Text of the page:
The European Commission recently launched an update report on the state of the Capital Markets Union (CMU) project. A comprehensive program of actions set out a year ago to put in place the building blocks for this CMU by 2019. Aim is to create deeper,
and more integrated capital markets across the EU to lower costs and make the market more resilient. One year later this project is still “lacking an organic and coherent set of actions to bring down cross-border barriers and create a single market for capital,
which could support the effectiveness of monetary policies”, according to the Commission.
It however is important that the CMU project moves forward with greater speed. A financial market infrastructure that would permit more funding via the capital market is however not yet in place. Besides under CMU categorisation, post trade issues are considered
long(er) term actions.
An intriguing question is: Could blockchain play a role in bringing the EU Capital Market Union forward?
But first, why a European Capital Market Union? The free movement of capital across the EU is one of the three key freedoms enshrined in the Treaty of Rome. This however is still far from its realization.
- Over-reliance on bank financing
Europe’s businesses cannot fully exploit the opportunities of an efficient EU capital market. They are over-reliant on bank financing such as bank loans. Many small and medium enterprises (SME) have limited access to the financial markets, especially to
venture capital and capital markets. Access to capital markets in Europe is unequal and varies significantly across member states. Investments in shares and corporate bonds occur mainly domestically, where different rules and standards apply.
“The proportion of European company finance that comes from banks is high, around 80 per cent. Less than 20 per cent comes from investors. Figures from the US are the opposite. While the European economy is as big as America's, bank loans in the US account
for less than 30% of total funding for businesses, Europe’s equity markets are less than half the size, its debt markets less than a third”, according to Deutsche Bank Research.
- Fragmented market infrastructure
In Europe, we have a very fragmented capital market infrastructure (unlike in countries such as US and Japan). Though there has been some moves towards consolidation, mainly at the exchange level, there is even more fragmentation now despite the efforts taken
by the industry since 2000.
At present there are 102 regulated markets, 151 multilateral trading facilities, 20 central counterparties (CCPs), 42 central securities depositories (CSDs) or securities settlement systems (SSSs) and 6 trade depositories.
In the post-crisis environment European financial authorities have recognized the importance of efficient market infrastructures at the trading and post-trading levels. They have introduced regulations providing guidelines targeting CSDs and CCPs, and aiming
to organise their activities in a harmonised way such as CSDR and EMIR. These regulations should bring further harmonisation in the fragmented post-trade area. And there was the launch of T2S, which aims to eliminate cross-border settlement among participant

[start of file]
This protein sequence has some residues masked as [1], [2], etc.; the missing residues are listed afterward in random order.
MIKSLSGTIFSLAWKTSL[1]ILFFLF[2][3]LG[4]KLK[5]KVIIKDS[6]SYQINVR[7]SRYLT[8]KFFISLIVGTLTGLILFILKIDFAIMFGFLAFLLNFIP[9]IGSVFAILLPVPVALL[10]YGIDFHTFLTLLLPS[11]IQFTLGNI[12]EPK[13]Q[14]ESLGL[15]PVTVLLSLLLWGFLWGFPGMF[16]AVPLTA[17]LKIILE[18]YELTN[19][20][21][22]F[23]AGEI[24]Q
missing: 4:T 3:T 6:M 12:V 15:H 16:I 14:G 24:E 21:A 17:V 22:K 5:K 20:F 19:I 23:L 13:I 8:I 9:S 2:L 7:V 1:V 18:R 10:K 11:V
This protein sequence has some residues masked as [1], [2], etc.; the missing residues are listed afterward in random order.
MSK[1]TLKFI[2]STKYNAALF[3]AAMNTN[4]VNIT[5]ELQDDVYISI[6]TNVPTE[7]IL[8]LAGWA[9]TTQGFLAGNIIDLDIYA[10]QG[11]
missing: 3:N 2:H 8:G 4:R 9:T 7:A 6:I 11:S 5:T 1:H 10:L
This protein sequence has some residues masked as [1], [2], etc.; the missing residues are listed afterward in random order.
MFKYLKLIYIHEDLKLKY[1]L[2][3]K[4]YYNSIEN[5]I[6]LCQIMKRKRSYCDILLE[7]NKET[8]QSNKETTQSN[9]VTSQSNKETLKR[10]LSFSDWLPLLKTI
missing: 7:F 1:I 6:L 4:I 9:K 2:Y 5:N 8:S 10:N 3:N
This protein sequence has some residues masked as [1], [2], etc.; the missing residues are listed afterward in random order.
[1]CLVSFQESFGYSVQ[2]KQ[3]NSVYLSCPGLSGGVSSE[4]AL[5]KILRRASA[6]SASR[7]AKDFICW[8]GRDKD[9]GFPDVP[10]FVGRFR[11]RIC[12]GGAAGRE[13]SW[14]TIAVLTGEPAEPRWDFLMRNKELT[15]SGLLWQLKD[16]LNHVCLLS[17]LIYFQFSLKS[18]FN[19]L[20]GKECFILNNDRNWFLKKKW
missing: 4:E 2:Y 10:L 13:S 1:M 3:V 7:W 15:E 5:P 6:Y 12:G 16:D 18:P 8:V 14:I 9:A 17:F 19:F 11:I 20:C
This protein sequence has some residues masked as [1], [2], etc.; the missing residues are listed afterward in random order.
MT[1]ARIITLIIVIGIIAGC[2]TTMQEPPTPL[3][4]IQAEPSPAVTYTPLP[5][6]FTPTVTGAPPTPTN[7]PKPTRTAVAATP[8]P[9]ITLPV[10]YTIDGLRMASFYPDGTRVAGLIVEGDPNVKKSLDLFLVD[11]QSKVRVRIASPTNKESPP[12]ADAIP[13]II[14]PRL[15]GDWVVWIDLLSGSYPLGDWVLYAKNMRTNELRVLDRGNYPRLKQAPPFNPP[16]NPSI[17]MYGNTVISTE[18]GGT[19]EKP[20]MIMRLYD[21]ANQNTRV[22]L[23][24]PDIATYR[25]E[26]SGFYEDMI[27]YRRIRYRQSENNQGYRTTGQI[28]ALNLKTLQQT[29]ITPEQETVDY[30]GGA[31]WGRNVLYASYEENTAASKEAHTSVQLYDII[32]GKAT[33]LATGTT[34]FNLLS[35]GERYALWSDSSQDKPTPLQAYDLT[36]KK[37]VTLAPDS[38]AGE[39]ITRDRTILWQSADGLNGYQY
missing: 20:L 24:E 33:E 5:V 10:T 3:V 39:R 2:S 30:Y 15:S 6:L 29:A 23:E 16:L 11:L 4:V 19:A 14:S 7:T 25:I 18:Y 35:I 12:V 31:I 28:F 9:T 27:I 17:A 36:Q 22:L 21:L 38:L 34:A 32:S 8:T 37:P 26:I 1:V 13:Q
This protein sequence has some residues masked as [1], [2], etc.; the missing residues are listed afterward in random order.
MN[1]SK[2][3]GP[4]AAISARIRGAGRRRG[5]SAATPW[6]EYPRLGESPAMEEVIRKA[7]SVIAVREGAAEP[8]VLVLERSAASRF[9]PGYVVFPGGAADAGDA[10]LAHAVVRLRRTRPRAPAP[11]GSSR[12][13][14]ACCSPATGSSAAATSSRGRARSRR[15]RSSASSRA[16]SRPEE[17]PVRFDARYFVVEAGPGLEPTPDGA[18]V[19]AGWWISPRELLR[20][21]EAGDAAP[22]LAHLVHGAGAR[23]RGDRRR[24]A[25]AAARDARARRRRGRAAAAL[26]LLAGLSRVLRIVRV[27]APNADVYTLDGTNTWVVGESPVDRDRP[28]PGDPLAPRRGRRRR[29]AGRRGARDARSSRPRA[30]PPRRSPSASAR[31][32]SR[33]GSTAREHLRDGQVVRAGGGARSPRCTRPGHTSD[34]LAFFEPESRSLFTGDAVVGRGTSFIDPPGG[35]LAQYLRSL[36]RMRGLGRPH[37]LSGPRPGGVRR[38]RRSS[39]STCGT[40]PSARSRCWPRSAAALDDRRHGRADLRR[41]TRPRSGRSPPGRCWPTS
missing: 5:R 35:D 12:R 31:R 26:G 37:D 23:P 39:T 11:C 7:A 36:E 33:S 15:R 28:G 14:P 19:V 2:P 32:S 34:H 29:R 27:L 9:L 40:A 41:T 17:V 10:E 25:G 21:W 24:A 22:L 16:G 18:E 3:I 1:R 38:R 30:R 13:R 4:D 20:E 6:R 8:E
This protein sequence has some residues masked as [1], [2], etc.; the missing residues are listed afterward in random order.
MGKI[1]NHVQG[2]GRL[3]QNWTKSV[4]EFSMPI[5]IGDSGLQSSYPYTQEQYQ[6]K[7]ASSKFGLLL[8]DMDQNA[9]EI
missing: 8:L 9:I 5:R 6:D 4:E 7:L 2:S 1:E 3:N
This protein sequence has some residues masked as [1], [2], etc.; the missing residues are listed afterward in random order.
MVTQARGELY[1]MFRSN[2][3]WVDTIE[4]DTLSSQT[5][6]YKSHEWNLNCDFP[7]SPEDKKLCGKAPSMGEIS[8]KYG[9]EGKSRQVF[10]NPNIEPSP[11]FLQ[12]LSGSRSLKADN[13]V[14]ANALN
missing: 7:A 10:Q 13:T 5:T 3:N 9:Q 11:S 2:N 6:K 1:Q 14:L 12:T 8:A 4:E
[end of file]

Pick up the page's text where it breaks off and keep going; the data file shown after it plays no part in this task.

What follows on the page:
However: this is a very long process that is still ongoing. These pieces of legislation are either still in planning phase or have only partially been rolled out. Others – namely on settlement discipline – have not yet been proposed. The experience with
T2S demonstrates how difficult and lengthy the creation of single market infrastructures is. T2S has gone live, but three more migration waves are needed before implementation is complete. Although T2S only concerns settlement, it should create harmonisation
in the custody industry.
Capital Markets Union: the goals
On 30 September 2015 the European Commission launched an action plan setting out key measures to achieve a true single market for capital in Europe. With many obstacles to domestic and cross-border capital movements as well as underdeveloped and fragmented
capital markets – especially compared to the US - leading to lower levels of diversified funding for the economy, there is a need for action. In the current political and economic context developing stronger capital markets in the EU is seen as even more important.
An EU Capital Market Union is seen as the logical next step in the integration of European financial markets. The idea thereby is to transform European finance from a primarily bank-based financial system into a system wherein most of the funding is channelled
directly to firms and households through non-bank financial institutions and securities markets.
The CMU has three pillars …..
- Unlocking investment for companies, including SMEs and infrastructure projects
- Attracting investments from outside the EU from
- Opening up the EU’s real economy to new investment sources
…… and six goals
- Financing for innovation, start-ups and non-listed companies
- Making it easier for companies to enter and raise capital on public markets
- Investing in long-term infrastructure and sustainable investment
- Fostering retail and institutional investment
- Leveraging banking capacity to rapport the wider economy
- And, facilitating cross border investment
Through a Capital Markets Union (CMU), the Commission is striving to increase the benefits that capital markets and non-bank financial intermediaries can provide to the economy. By improving the effectiveness of these markets, where barriers and fragmentation